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Your planning guide

Renovating entails balancing what you want versus what you need and the flexibility of your budget. Wheter you’re after a new functional kitchen or a sleek new bathroom it’s important to ensure that your final space is practical and easy to use for the entire household



Beyond necessary repairs, your renovation should provide you with improved function, increase comfort and convenience. To achieve this, it is smart to set some general goals for your project and determine your priorities. In setting goals, consider your daily experience of occupying this space and focus on how you want this to be improved by your renovation.

SPACE LAYOUT    Usage of a space determines the amount of functionality required and the extent of the space being open or closed to the surrounding areas of your home. Things to consider: What activities are set to take place? What existing or future furnishings must fit into it? Will noise from this space be disruptive to others?

LIGHT AND BRIGHTNESS    What are the lighting requirements for this particular space? Will the existing windows provide adequate light? How many extra lights would you need to add for the brightness to suit your new look for this space?

MOVEMENT OF PEOPLE    What are the traffic patterns like through the designated space? Does this space provide access to other frequently used parts of your home like the kitchen or bathroom?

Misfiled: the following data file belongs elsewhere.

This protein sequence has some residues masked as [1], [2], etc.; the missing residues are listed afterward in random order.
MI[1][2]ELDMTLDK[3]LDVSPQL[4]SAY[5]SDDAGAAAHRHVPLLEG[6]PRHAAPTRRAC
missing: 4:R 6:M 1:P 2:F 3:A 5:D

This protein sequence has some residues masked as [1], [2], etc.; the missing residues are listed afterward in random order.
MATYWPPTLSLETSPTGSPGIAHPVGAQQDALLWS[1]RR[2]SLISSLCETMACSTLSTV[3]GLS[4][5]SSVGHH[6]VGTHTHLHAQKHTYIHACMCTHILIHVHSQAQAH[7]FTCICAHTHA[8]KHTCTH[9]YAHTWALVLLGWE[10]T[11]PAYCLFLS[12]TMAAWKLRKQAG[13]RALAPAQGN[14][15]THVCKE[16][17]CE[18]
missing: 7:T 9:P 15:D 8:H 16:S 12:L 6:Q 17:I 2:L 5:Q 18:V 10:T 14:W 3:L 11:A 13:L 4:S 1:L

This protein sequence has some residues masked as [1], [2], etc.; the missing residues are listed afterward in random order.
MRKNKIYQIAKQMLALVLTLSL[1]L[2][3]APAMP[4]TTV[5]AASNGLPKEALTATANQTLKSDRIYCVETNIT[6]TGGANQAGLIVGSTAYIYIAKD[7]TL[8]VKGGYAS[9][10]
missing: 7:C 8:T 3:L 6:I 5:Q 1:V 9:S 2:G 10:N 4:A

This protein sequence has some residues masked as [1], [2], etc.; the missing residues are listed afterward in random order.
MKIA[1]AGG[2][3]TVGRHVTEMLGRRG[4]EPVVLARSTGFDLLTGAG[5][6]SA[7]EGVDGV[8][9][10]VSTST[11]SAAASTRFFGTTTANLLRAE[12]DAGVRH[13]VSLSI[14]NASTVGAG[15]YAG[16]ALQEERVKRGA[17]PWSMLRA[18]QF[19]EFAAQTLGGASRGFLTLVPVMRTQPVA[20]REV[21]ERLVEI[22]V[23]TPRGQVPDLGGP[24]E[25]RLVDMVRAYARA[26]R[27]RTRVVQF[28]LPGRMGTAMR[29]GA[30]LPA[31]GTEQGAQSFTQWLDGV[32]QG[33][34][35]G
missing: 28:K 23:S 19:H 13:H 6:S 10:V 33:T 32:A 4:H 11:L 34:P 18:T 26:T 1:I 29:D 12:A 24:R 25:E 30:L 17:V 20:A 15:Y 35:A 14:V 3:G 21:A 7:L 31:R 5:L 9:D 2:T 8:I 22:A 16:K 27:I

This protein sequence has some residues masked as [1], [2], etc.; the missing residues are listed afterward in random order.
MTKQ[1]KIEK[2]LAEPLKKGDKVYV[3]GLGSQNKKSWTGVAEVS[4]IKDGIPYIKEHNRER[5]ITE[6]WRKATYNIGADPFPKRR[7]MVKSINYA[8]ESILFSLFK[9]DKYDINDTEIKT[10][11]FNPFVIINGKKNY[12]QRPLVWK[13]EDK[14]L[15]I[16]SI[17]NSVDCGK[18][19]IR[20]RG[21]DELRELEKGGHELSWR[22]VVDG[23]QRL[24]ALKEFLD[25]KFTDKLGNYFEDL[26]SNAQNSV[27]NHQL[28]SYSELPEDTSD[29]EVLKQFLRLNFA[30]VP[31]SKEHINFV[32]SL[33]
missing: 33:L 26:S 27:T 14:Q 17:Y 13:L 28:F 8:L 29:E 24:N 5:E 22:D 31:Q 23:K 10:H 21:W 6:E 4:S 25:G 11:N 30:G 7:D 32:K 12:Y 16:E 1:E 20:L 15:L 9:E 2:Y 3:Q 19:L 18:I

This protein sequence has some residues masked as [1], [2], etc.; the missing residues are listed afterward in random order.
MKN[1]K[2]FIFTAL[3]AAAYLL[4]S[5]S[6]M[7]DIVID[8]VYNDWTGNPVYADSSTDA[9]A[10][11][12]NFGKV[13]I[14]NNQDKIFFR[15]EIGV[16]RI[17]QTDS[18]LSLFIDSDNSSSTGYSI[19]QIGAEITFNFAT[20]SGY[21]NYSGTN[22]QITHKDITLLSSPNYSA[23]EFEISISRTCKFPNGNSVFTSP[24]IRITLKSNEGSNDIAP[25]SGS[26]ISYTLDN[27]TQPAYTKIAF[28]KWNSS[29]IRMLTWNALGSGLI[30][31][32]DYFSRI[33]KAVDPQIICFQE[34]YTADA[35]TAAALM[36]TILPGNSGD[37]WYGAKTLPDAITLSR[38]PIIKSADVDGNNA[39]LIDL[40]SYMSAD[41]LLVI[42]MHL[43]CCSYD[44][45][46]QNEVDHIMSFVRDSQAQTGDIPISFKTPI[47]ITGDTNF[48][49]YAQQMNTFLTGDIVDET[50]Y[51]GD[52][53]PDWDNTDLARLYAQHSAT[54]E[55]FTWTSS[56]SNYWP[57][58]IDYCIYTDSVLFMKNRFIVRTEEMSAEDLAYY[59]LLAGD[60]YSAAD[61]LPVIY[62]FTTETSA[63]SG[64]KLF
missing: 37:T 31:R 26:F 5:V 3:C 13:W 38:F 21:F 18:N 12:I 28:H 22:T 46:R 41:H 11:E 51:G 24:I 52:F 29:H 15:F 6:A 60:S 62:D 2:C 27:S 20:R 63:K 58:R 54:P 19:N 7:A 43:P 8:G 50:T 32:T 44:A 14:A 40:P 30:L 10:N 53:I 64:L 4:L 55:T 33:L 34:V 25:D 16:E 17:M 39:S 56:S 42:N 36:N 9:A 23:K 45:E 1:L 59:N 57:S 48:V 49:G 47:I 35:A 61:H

This stage of planning is the fun part and is all about exploring design and product ideas. This is where your design experts can really help you. It’s important to see what new products are available and what type of “look” is right for your space.  The internet, design and home improvement magazines and home builder shows are a great source of renovation ideas.

To determine your renovation, wish list versus priorities, create a worksheet for you to use that covers three “wish” categories: The look category relates to the overall design and space layout. The features category are the finer details of design and layout. This category is about the “bits and pieces” that you might incorporate into your plan. The products category is the materials that really appeal to you. This could involve any product from cabinetry to flooring.

For each item, indicate its level of priority. “We need this” are items you feel must be included in the project. “We’d like this” are items that you want, but could do without if your budget can’t accommodate.



Now that you have a clear picture of what you’d like to do with your space, it is time to put all those ideas into numbers. Whether your project is a small one or a large space renovation, it is important to take everything into account so you don’t lose track of your spending, but stay within your budget.

Depending on the magnitude of your renovation you might need to include other trades and professionals as well. Plumbing, electricity, flooring or even the building code might come into effect. It is good to be prepared and budget for any significant increases.

It is also important to get out and do your research to get a sense of loose cost vs budgeted cost. Loose cost is a rough ballpark of how much your renovation could cost, whereas the budgeted cost includes every detail, down to the very nail, or cupboard handle. Once you have completed your budget, it is a good idea to add at least another 10% to 15% to accommodate for any surprises or things you might’ve omitted in your budget.

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